Standing Posture Variations

Asana variations are not just for people with specific physical problems. They can help all yoga practitioners remain open to discovery.
—T.K.V. Desikachar

Once you experience the benefits of Bed Yoga, the possibility of an enjoyable home practice emerges quite naturally. Home is a great place to explore the uniqueness of your body through variations of traditional postures.

Rather than presenting the thousandth approach on the details of asana, I thought it might be useful to see how some of the more common postures can be altered so that you can truly visualize and feel the relationship of your shoulder and pel- vic girdles to your spine. These two transverse axes deeply influence how much lengthening is possible. Often tightness in shoulders or hips actually constricts the spine. Freedom in asana is only possible when these spinal relationships are not compromised for the sake of the posture’s idealized form.

These variations are intended to help you find your own personal sthira sukham asanam. They are not intended to be the right way to do the posture. Rather they are simply a means by which you may realize the function of the postures with less strain and effort. There is another subtle yet powerful benefit: you may just become more flexible and comfortable in your body! Those trust muscles will be very happy.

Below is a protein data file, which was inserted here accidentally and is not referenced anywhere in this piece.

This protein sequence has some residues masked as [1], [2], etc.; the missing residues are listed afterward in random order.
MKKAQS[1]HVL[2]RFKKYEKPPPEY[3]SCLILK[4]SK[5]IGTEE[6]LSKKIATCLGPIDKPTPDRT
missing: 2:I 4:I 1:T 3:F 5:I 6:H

“The purpose of adaptation is to remove danger or provide a benefit. The form of asana was traditionally worked out between teacher and student based upon the uniqueness of the practitioner’s needs. Today asanas have become icons we worship, yet many
of them as practiced today are only 50 or 60 years old.”
—Gary Kraftsow

Sun Salutation: Not your average Sun Salutation, this variation may just help you to remember what it’s all about.

Warrior 1: Betcha didn’t know this is a back bend, a lunge, and a psoas release.

Triangle: Side extension not side bend!…and fuggedabout how close to the floor your front hand gets.

Warrior Two: OMG! another hip opener???? Remember it all starts from your core.

Standing Forward Bend: Notice how your legs get all the attention, except when you don’t let them.